The Fundamentals Of Asset Protection

For anyone who has never been a business owner, running a successful company relies on the basic premise of making more money than you spend. To put it in perspective, imagine you have a house. You manage and pay your bills and expenses without concern. Then you learn your car needs to be replaced, your hot water heater breaks, and someone, unfortunately, gets hurt on your property who now intends to sue you. 

Business owners face unexpected financial issues and litigation too. But unlike the previous example, the business owner wants to separate his personal property from the company. In other words, they need asset protection. They don’t want someone to seize their home to pay off a business debt. 

The Basics Of Asset Protection

The goal is to create a shield between your personal assets and the business. If successful, you stand only to lose the business and the assets/property connected to it. 

People achieve this through structuring their businesses appropriately. In this context, it becomes very obvious why LLC stands for Limited Liability Corporation. When done correctly, your business becomes its own legal entity. This distinguishes it as being separate from you—and more importantly, your personal assets.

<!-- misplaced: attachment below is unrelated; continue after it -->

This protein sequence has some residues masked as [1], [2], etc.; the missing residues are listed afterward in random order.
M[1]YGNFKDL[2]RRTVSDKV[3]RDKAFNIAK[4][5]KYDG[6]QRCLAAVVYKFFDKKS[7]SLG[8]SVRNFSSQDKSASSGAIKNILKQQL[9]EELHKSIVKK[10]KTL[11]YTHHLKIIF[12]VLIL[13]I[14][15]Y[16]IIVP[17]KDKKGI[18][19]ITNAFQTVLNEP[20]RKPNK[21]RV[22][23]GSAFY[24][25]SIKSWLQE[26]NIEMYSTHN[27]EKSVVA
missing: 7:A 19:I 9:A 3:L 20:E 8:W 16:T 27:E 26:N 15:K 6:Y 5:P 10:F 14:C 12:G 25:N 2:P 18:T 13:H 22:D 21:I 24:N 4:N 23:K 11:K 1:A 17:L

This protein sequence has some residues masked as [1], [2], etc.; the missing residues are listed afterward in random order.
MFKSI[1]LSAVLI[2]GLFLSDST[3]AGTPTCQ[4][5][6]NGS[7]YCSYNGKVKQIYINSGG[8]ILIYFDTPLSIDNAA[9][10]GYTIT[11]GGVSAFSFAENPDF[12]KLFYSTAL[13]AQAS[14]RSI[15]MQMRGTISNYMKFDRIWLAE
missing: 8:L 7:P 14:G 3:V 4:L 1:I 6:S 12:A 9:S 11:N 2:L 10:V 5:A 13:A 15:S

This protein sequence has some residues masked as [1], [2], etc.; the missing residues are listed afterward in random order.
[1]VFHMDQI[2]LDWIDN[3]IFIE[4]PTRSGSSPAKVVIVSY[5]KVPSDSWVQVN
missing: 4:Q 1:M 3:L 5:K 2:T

The Choice Of Entity

LLC is one specific type of entity. As is an LLP (limited liability partnership), C Corporation, S Corporation, and a general partnership. Each has benefits and drawbacks, varying levels of tax implications, and applicable rules. 

If you do not choose and formalize a legal entity, then your business doesn’t have a wall of protection separating it from your personal assets. 

Dangerous vs Safe Assets

As a business owner, you should understand the difference between a safe asset and a dangerous one. The factor used to determine if it is safe is whether it poses the risk of liability. In other words, if you run a tree-removal business, the tools being used (heavy equipment too) has the potential to harm personnel and property. 

On the other hand, the bank account you store your money in is a safe asset. Remember, the focus here is asset protection. The importance of dangerous and safe assets is who owns them. The business can own dangerous ones, and the safe assets can be held in your name. An attorney can advise you on how to avoid commingling your assets to increase your level of protection. 

Cove Law, P.A.   

Since 1995, Cove Law has been providing professional legal services to businesses—especially those within the telemarketing industry. If you have further questions regarding business entities or asset protection, contact Cove Law, P.A., to set up your free initial consultation.

Andrew Cove
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